Traveling by Jeep, boat and foot, Tribune-Review investigative reporter Carl Prine and photojournalist Justin Merriman covered nearly 2,000 miles over two months along the border with Mexico to report on coyotes — the human traffickers who bring illegal immigrants into the United States. Most are Americans working for money and/or drugs. This series reports how their operations have a major impact on life for residents and the environment along the border — and beyond.
Letter to the Editor
Tuesday, Jan. 29, 2013, 9:00 p.m.
Who would not want quality education and stable finances from a public school district? This is precisely the goal of the recovery for the Duquesne City School District.
Though Duquesne once boasted superb achievement by its students, the situation has changed. K-6 test scores in reading and mathematics are now among the lowest in the state. The children deserve better.
Not only education has changed. In better times, Duquesne was a thriving city that supported excellent schools. However, the economy of the community has weakened, and for 12 years the district has been in financial distress.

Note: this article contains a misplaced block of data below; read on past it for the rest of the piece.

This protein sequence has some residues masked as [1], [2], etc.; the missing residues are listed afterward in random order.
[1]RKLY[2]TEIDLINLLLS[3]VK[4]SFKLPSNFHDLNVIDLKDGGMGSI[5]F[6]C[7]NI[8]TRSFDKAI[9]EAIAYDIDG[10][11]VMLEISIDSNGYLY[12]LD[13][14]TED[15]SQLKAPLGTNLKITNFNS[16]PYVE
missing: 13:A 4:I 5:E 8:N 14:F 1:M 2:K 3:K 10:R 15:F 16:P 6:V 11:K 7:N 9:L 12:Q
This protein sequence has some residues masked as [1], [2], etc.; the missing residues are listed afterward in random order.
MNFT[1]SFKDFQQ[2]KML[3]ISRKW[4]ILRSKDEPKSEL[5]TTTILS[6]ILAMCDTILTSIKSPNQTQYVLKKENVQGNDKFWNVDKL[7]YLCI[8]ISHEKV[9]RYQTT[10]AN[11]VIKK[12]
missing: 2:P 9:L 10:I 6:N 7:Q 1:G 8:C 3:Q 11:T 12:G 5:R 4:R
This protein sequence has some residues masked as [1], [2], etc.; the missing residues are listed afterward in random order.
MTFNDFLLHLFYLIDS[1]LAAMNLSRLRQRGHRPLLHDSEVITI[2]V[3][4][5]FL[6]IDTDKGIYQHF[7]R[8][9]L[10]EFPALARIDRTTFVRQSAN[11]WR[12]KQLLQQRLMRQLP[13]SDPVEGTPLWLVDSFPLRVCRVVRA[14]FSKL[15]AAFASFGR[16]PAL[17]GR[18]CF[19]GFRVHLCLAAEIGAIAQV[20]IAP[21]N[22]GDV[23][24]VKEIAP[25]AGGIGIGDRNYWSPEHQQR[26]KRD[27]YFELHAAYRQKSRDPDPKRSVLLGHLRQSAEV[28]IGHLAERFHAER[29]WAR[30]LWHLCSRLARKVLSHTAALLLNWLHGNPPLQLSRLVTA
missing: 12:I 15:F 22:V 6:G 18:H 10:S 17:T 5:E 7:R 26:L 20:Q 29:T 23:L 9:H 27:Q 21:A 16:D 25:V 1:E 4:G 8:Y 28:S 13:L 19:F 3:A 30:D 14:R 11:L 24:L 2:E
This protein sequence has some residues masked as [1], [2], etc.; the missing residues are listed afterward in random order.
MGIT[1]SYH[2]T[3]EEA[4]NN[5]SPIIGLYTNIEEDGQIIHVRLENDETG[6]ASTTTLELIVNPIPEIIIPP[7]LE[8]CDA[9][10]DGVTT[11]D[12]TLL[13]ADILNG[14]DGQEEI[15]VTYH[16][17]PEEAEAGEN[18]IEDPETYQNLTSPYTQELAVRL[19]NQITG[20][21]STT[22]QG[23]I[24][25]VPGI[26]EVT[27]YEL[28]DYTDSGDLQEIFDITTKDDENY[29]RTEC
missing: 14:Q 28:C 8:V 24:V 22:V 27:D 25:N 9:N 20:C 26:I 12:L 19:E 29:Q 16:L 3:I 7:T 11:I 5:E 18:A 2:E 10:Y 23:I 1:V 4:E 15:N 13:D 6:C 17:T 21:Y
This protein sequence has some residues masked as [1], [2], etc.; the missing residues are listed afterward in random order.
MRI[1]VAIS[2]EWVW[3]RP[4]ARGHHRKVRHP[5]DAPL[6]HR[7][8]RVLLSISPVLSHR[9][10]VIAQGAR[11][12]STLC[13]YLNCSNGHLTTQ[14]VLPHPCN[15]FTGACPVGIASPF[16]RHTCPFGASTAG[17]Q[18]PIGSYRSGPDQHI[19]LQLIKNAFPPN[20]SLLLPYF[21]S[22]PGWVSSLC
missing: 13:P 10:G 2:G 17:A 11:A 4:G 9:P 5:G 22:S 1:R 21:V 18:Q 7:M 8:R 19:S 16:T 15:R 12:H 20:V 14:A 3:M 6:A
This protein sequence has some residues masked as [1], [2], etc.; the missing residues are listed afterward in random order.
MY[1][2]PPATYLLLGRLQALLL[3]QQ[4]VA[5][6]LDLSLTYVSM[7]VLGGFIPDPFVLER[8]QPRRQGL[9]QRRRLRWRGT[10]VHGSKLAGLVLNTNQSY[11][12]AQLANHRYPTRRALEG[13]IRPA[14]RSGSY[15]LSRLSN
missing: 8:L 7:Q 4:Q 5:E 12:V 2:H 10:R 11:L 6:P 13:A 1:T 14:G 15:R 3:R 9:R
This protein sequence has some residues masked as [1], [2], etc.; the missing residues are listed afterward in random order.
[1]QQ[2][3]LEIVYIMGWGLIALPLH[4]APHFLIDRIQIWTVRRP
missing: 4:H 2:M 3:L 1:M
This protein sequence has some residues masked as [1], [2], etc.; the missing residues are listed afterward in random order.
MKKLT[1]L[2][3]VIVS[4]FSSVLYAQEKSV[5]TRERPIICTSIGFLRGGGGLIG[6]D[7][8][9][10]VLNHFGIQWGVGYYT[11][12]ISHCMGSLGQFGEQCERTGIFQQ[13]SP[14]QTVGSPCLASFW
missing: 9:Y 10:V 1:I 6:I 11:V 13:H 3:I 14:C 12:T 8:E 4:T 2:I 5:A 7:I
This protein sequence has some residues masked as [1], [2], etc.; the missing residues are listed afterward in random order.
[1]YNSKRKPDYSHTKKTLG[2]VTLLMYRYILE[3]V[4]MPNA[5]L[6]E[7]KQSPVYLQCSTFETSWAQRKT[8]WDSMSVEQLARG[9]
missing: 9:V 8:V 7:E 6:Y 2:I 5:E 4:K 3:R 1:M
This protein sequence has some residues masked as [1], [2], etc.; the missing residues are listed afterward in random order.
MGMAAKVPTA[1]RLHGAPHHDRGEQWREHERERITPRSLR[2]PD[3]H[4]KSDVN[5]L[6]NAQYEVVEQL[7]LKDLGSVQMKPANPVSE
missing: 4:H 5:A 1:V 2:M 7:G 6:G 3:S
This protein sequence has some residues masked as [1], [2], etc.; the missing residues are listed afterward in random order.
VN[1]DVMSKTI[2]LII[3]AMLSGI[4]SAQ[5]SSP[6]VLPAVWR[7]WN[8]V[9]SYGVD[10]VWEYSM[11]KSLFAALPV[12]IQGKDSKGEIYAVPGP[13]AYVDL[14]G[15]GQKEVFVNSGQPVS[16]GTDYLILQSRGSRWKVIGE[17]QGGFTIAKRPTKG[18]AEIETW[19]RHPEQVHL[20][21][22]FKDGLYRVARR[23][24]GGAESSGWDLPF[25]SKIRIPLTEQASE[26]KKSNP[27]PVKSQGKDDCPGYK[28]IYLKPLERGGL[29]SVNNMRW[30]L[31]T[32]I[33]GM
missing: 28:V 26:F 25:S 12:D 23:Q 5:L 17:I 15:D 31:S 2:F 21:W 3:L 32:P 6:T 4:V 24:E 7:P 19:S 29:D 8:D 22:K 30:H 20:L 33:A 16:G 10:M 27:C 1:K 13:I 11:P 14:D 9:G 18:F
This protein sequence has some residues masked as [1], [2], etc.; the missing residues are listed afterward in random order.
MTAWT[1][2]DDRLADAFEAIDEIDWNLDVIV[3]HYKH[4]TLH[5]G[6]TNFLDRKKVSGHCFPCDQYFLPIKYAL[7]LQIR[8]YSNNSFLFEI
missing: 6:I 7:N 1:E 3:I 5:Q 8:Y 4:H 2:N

The recovery plan for the district must address these unsatisfactory situations, both educational and financial. To do so, four scenarios are being studied.
1. Continue to operate the K-6 program as it is now exists. This scenario provides a baseline to compare the other three.
2. Place K-6 students at nearby public schools with voluntary agreements between the receiving school districts and the Duquesne City School District. The receiving schools would need to have adequate classroom capacity and appropriate academic programs, and tuition would have to be affordable to Duquesne.
3. Like the above scenario, place K-6 students in classes at nearby schools, but enrollment and tuition would be mandated. New legislation would be needed.
4. Establish a charter school in Duquesne City for K-6 students. The charter school would be selected by a competitive proposal process. This scenario is not financially viable without new legislation or some extraordinary new revenue source.
Paul B. Long
The writer is the Pennsylvania Department of Education's chief recovery officer for the Duquesne City School District.
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